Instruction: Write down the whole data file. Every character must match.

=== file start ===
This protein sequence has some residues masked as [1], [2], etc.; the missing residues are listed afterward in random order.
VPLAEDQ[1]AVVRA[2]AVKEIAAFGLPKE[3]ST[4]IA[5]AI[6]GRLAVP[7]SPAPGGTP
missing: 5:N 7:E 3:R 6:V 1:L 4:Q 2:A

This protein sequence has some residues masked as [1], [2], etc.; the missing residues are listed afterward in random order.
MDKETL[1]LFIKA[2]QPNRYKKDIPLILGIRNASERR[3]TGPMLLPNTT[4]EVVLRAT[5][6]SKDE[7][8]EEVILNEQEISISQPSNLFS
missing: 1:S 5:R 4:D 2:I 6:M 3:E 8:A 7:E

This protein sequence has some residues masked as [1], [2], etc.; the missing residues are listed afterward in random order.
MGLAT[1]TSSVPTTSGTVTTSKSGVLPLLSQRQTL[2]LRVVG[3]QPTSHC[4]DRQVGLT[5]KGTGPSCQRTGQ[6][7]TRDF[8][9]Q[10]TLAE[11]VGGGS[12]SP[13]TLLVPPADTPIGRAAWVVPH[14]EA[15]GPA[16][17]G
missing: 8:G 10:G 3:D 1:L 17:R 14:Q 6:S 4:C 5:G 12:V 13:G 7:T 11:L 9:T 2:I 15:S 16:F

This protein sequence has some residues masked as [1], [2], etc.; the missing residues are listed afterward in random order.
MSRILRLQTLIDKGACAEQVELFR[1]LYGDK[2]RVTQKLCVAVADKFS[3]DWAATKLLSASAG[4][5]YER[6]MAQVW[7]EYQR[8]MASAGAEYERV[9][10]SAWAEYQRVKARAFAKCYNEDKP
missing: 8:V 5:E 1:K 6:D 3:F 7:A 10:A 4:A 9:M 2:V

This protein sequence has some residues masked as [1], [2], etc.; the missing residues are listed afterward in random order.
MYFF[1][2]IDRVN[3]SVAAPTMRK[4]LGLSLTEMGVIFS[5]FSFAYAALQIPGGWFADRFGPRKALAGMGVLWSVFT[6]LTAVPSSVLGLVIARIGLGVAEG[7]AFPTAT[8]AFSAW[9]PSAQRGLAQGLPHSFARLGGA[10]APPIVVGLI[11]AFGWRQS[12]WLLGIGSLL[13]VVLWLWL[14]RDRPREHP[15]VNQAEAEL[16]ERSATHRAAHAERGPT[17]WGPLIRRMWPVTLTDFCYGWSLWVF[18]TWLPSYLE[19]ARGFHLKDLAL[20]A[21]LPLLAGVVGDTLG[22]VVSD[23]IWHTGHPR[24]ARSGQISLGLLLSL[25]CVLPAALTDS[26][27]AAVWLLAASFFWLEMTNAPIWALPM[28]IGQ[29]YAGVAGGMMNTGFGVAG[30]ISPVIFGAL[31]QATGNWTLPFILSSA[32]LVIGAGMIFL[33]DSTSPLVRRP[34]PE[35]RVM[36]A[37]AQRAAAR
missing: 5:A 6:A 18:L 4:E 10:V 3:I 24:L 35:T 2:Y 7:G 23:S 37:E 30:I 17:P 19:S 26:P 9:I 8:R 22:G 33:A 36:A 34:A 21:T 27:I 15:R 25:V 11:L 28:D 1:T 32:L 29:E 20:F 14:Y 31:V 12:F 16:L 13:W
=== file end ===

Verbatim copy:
This protein sequence has some residues masked as [1], [2], etc.; the missing residues are listed afterward in random order.
VPLAEDQ[1]AVVRA[2]AVKEIAAFGLPKE[3]ST[4]IA[5]AI[6]GRLAVP[7]SPAPGGTP
missing: 5:N 7:E 3:R 6:V 1:L 4:Q 2:A

This protein sequence has some residues masked as [1], [2], etc.; the missing residues are listed afterward in random order.
MDKETL[1]LFIKA[2]QPNRYKKDIPLILGIRNASERR[3]TGPMLLPNTT[4]EVVLRAT[5][6]SKDE[7][8]EEVILNEQEISISQPSNLFS
missing: 1:S 5:R 4:D 2:I 6:M 3:E 8:A 7:E

This protein sequence has some residues masked as [1], [2], etc.; the missing residues are listed afterward in random order.
MGLAT[1]TSSVPTTSGTVTTSKSGVLPLLSQRQTL[2]LRVVG[3]QPTSHC[4]DRQVGLT[5]KGTGPSCQRTGQ[6][7]TRDF[8][9]Q[10]TLAE[11]VGGGS[12]SP[13]TLLVPPADTPIGRAAWVVPH[14]EA[15]GPA[16][17]G
missing: 8:G 10:G 3:D 1:L 17:R 14:Q 6:S 4:C 5:G 12:V 13:G 7:T 11:L 9:T 2:I 15:S 16:F

This protein sequence has some residues masked as [1], [2], etc.; the missing residues are listed afterward in random order.
MSRILRLQTLIDKGACAEQVELFR[1]LYGDK[2]RVTQKLCVAVADKFS[3]DWAATKLLSASAG[4][5]YER[6]MAQVW[7]EYQR[8]MASAGAEYERV[9][10]SAWAEYQRVKARAFAKCYNEDKP
missing: 8:V 5:E 1:K 6:D 3:F 7:A 10:A 4:A 9:M 2:V

This protein sequence has some residues masked as [1], [2], etc.; the missing residues are listed afterward in random order.
MYFF[1][2]IDRVN[3]SVAAPTMRK[4]LGLSLTEMGVIFS[5]FSFAYAALQIPGGWFADRFGPRKALAGMGVLWSVFT[6]LTAVPSSVLGLVIARIGLGVAEG[7]AFPTAT[8]AFSAW[9]PSAQRGLAQGLPHSFARLGGA[10]APPIVVGLI[11]AFGWRQS[12]WLLGIGSLL[13]VVLWLWL[14]RDRPREHP[15]VNQAEAEL[16]ERSATHRAAHAERGPT[17]WGPLIRRMWPVTLTDFCYGWSLWVF[18]TWLPSYLE[19]ARGFHLKDLAL[20]A[21]LPLLAGVVGDTLG[22]VVSD[23]IWHTGHPR[24]ARSGQISLGLLLSL[25]CVLPAALTDS[26][27]AAVWLLAASFFWLEMTNAPIWALPM[28]IGQ[29]YAGVAGGMMNTGFGVAG[30]ISPVIFGAL[31]QATGNWTLPFILSSA[32]LVIGAGMIFL[33]DSTSPLVRRP[34]PE[35]RVM[36]A[37]AQRAAAR
missing: 5:A 6:A 18:L 4:E 10:V 3:I 24:L 35:T 2:Y 7:G 23:S 37:E 30:I 17:P 19:S 26:P 9:I 8:R 22:G 33:A 36:A 34:A 21:T 27:I 15:R 25:V 11:L 28:D 1:T 32:L 29:E 20:F 14:Y 31:V 12:F 16:L 13:W